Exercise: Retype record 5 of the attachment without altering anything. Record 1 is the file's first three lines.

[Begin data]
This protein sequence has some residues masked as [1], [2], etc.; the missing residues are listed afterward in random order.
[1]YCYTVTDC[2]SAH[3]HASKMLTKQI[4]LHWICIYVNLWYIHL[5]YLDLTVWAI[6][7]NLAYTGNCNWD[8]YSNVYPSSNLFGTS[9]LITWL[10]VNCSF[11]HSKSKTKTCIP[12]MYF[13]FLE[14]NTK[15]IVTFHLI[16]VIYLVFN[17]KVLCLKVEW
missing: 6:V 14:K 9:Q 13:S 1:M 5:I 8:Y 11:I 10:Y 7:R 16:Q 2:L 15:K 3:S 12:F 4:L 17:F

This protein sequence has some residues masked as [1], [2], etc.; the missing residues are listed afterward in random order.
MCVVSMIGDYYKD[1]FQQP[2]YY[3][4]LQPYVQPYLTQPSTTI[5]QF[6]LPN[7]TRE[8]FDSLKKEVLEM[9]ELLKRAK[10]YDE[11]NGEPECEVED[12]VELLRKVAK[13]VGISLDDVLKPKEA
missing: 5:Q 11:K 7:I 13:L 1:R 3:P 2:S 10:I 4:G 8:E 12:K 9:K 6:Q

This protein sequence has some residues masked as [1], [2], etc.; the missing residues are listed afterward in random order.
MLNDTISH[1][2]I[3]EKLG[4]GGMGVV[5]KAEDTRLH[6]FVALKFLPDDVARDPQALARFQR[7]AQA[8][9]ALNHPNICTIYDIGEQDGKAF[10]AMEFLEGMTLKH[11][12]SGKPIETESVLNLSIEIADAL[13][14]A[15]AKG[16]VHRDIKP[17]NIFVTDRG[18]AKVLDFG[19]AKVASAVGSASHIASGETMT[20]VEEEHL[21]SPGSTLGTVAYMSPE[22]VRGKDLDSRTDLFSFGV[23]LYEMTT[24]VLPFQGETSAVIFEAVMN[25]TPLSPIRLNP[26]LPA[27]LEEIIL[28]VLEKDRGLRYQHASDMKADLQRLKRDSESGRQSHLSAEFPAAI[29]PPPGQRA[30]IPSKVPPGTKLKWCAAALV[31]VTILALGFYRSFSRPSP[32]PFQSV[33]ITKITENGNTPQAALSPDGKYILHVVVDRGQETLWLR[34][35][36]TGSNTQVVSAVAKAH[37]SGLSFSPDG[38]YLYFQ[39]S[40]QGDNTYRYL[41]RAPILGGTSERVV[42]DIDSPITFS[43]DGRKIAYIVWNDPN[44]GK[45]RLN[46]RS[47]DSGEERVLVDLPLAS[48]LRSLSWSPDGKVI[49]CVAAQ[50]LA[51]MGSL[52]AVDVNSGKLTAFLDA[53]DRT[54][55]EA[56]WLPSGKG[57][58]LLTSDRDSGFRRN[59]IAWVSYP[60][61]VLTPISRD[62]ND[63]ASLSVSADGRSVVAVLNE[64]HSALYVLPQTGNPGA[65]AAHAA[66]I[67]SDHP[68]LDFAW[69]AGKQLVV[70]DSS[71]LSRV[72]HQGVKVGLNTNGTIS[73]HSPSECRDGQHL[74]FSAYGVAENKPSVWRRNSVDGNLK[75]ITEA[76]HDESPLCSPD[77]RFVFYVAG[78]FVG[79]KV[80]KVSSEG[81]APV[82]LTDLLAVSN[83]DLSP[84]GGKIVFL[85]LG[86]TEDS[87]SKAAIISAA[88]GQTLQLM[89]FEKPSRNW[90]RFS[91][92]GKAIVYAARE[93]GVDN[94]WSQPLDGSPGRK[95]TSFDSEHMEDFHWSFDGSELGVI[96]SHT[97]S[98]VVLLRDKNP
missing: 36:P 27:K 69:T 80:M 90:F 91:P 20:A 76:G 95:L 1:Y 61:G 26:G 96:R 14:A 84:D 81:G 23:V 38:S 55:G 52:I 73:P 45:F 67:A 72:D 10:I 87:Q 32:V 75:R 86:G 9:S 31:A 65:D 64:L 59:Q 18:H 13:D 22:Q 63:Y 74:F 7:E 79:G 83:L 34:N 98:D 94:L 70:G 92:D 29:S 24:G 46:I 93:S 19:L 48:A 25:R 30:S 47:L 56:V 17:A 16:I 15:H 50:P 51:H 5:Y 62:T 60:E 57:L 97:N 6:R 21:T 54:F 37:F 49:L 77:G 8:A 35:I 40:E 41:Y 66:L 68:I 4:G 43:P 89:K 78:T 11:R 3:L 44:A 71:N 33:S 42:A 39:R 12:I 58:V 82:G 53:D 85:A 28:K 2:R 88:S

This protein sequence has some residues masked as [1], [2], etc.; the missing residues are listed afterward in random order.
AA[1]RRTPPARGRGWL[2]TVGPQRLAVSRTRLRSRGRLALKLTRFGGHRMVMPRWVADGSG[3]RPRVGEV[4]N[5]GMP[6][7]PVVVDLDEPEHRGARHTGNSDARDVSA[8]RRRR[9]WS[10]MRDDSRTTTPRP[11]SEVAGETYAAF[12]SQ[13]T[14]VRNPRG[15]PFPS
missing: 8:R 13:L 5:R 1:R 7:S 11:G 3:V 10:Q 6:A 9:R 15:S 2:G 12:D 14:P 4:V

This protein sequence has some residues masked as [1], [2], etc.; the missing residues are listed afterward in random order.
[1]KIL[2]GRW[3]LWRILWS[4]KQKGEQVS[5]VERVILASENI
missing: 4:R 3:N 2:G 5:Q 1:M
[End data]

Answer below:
This protein sequence has some residues masked as [1], [2], etc.; the missing residues are listed afterward in random order.
[1]KIL[2]GRW[3]LWRILWS[4]KQKGEQVS[5]VERVILASENI
missing: 4:R 3:N 2:G 5:Q 1:M